Recent Events

Thursday 26 March 2020

‘Art of Death’ by Laurence Anholt

Published by Little Brown,
6 February 2020.
ISBN: 978-1-47212999-4 (PB)

The book opens in Somerset at the Meat Hook Gallery, which is premiering a new exhibition by Kristal Havfruen, an artist whose early career could best be summed up by the word ‘infamous.’ Kristal is a Narcissist and, ever since she was a student at Falmouth School of Art, over twenty years previously, she has made herself the centre of her art. Kristal is featured in every aspect of this exhibition of ‘KRISTAL HAVFRUEN – A LIFE’, always dressed in the short, white lace dress and red Dr Marten boots that had been her trademark ever since she was a teenage art student. The exhibition is showing film of her student work ‘Preconception’ in which she has sex with her boyfriend, and, nine months later, film of her giving birth. Kristal declared that her unfortunate son should be called Art and that everything he was or did was art and her creation. Overwhelmed all his life by his mother’s monstrous ego, it is not surprising that Art Havfruen is a volatile young man, addicted to cocaine mixed with a low dose of ketamine.

Kristal’s career has been on the wane for many years, and critics have described her work as shallow and derivative, but this exhibition is well attended. Amongst the guests are Marlene Moss, Kristal’s old teacher at art college; Callum Oak, Kristal’s one-time boyfriend and now her husband, a talented artist in his own right, although his talent has been overshadowed by Kristal’s flamboyant demands for attention; Oliver Sweetman who had once been a rival for Kristal’s favours but, after an accident changed his personality has become Kristal’s assistant and photographer. Also present is Art Havfruen, now a successful advertising executive but still on display as one of his mother’s works of art. Although her image is visible everywhere, Kristal herself is not on display until the guests reach the final gallery where there is a large, sealed tank. On the tank rests a pair of red Dr. Marten boots and inside it floats a model of Kristen. The spectators find it somewhat disturbing that, unlike any other of Kristal’s depictions of herself, the model is precisely life-size and shows all the imperfections of a woman of forty-three. Suddenly Kristal’s husband realises that it is not a model in the tank of formaldehyde, but Kristal herself.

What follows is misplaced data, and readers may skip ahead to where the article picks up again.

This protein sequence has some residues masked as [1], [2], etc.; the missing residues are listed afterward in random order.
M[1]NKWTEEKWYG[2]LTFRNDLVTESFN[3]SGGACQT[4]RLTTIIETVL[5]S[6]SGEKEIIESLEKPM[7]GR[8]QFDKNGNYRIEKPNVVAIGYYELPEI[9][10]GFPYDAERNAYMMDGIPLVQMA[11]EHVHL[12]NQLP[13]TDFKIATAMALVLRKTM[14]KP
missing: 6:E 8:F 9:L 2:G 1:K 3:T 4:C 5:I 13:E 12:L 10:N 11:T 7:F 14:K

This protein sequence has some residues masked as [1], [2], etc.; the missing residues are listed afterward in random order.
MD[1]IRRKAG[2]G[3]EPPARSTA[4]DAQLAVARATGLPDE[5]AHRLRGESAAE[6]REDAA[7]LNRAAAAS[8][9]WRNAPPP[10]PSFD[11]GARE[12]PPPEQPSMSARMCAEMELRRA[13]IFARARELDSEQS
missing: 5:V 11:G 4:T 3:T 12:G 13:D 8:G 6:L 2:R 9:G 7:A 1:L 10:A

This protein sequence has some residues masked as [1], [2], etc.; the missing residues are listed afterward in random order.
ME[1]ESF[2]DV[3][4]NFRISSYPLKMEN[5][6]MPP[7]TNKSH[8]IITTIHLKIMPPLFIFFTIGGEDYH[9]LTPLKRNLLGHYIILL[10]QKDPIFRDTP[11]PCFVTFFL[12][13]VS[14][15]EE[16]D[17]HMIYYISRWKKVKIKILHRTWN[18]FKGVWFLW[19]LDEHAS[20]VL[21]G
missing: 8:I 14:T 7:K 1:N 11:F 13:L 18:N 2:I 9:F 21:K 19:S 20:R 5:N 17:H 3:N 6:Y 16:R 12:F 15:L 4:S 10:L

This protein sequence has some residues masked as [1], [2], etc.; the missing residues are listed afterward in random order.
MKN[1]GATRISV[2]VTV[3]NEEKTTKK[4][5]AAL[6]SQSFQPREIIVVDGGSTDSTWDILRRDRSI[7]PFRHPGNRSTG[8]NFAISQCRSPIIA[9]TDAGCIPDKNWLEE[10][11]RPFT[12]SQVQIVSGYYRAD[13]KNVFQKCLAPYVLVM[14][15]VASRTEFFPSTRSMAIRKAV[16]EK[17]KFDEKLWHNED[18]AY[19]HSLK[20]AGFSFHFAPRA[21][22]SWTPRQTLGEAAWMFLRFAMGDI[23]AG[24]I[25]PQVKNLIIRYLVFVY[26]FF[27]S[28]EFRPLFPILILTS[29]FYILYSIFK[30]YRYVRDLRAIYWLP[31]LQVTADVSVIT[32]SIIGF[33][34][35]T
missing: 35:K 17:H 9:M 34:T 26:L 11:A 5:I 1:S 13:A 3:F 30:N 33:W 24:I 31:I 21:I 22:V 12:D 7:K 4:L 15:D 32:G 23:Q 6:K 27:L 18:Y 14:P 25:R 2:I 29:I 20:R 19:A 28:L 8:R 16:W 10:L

Detective Inspector Shanti Joyce is the officer in charge of the investigation into the murder of Kristal Havfruen. Shanti has just moved to the West Country police force from London. She had been a high-flying detective until inattention to record keeping, due to her preoccupation with a vicious divorce, had caused her to make an error which resulted in a major criminal walking away from court free. Now Shanti is trying to rebuild her career while caring, with the help of her mother, for her young son, Paul. She is fortunate that one of her new colleagues is on her side, and it is Sergeant Bennett who suggests she might benefit from help from her predecessor, D.I. Vince Caine, who has been on long-term sick-leave.